Thyroid eye disease (TED), also known as Graves’ eye disease or Graves’ ophthalmopathy, is an autoimmune disorder where the body’s immune cells attack its own healthy organs such as the thyroid gland. There are over a million patients diagnosed with thyroid eye disease. Find out more about this autoimmune disorder!
Thyroid Eye Disease | What You Need to Know
What is Thyroid Eye Disease?
Thyroid eye disease is usually a result of hyperthyroidism. This state of the thyroid gland in a hypermetabolic state can cause multiple symptoms such as:
- Rapid heartbeat
- Excessive sweating
- Weight loss
- High blood pressure
- Heat intolerance
- Hair loss or change in the quality of hair
- Eye muscle/fat expansion (inflammation)
Grave’s disease and thyroid eye disease are two separate autoimmune disorders with their own sets of treatment. Let’s take a closer, more detailed look at thyroid eye disease with the need to know information and symptoms of this autoimmune disorder.
Symptoms of Grave’s Ophthalmopathy
One of the top symptoms of thyroid eye disease is expansion or inflammation of the muscle and fat around the eye. This inflammation causes the following:
- Pain and redness
- Puffiness on the eyelids and/or underneath the eyes
- Bulging eyes
- Dry eyes/irritation: occurs when you cannot completely close your eyelids due to bulging
Prolonged inflammation can cause the following:
- Increased/excessive pressure: within the eye socket
- A severe headache: can worsen with eye movements such as blinking
- Decreased vision: caused by pressure on the optic nerve
- Double vision: can be caused by prolonged restrictions on eye movement
Diagnosis of Grave’s Eye Disease
If you are experiencing symptoms of thyroid eye disease, you may need to see an endocrinologist (a doctor that specializes in the diagnosis and treatment of hormone imbalances) and/or an ophthalmologist (eye doctor).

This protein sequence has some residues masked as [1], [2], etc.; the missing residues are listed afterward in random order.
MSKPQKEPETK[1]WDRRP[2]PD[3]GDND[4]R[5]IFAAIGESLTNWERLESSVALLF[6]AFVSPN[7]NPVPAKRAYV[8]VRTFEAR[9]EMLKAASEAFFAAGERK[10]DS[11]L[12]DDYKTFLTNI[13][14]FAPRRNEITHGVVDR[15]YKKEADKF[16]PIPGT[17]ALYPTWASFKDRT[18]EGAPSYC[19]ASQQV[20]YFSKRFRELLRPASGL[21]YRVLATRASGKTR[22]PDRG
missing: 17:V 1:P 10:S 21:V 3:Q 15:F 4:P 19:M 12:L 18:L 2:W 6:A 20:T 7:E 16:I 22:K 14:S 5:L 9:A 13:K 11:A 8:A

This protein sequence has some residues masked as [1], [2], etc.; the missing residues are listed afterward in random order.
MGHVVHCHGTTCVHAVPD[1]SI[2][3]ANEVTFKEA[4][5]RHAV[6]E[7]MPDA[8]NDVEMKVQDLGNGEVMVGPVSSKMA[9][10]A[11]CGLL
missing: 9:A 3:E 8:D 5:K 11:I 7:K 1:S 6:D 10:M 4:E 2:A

If your doctor suspects Graves’ eye disease, they may be able to diagnose you with a standardized eye exam. However, in some cases, additional tests may be required for a complete diagnosis of thyroid eye disease, such as:
- Blood tests: to check your thyroid hormone levels
- Computerized tomography (CT) scan: X-rays are taken from various angles then placed together to form a complete picture
- Magnetic resonance (MRI) scan: Will provide images with more detail using radio waves and powerful magnets
Treatment for Thyroid Eye Disease
Once you receive a complete diagnosis of Graves’ disease from your doctor, there are a number of treatments that your doctor will discuss with you, such as:
- Artificial tears, ointments, and gels: Prescribed to ease dryness associated with Graves’ eye disease.
- Prednisone: A prescription steroid that treats excessive swelling leading to double vision or possible vision loss.
- Surgery: In the rare cases in which other treatments do not work, the doctor may discuss surgery with you. The surgery will: help ease the pain, help ease pressure on the optic nerve (which may improve vision), correct the alignment of the eye muscles, help the appearance of bulging, and ensure your eyelids cover your eyes (which helps to protect them).
- Radiation therapy: Another form of treatment when other treatments may fail, in which high energy X-rays are aimed at the eye muscles. This particular treatment is, at times, paired with a steroid treatment for optimal results.
Watch this video from But ya Don’t Look Sick to find out more about thyroid eye disease and how you can treat it!
If you suspect having Graves’ eye disease, it is important that you speak to your doctor as soon as possible. As with many thyroid-related issues, early detection is crucial for effective treatment. Here at Thyroid Symptoms, we are dedicated to bringing you back to the healthy YOU! If you ever have any questions regarding your thyroid health, we are here!
Have you been diagnosed and/or treated for thyroid (Graves’) eye disease? We would love to hear from you. Share your story with us in the comment section below.
Editor’s Note – This post was originally published on November 23, 2017 and has been updated for quality and relevancy.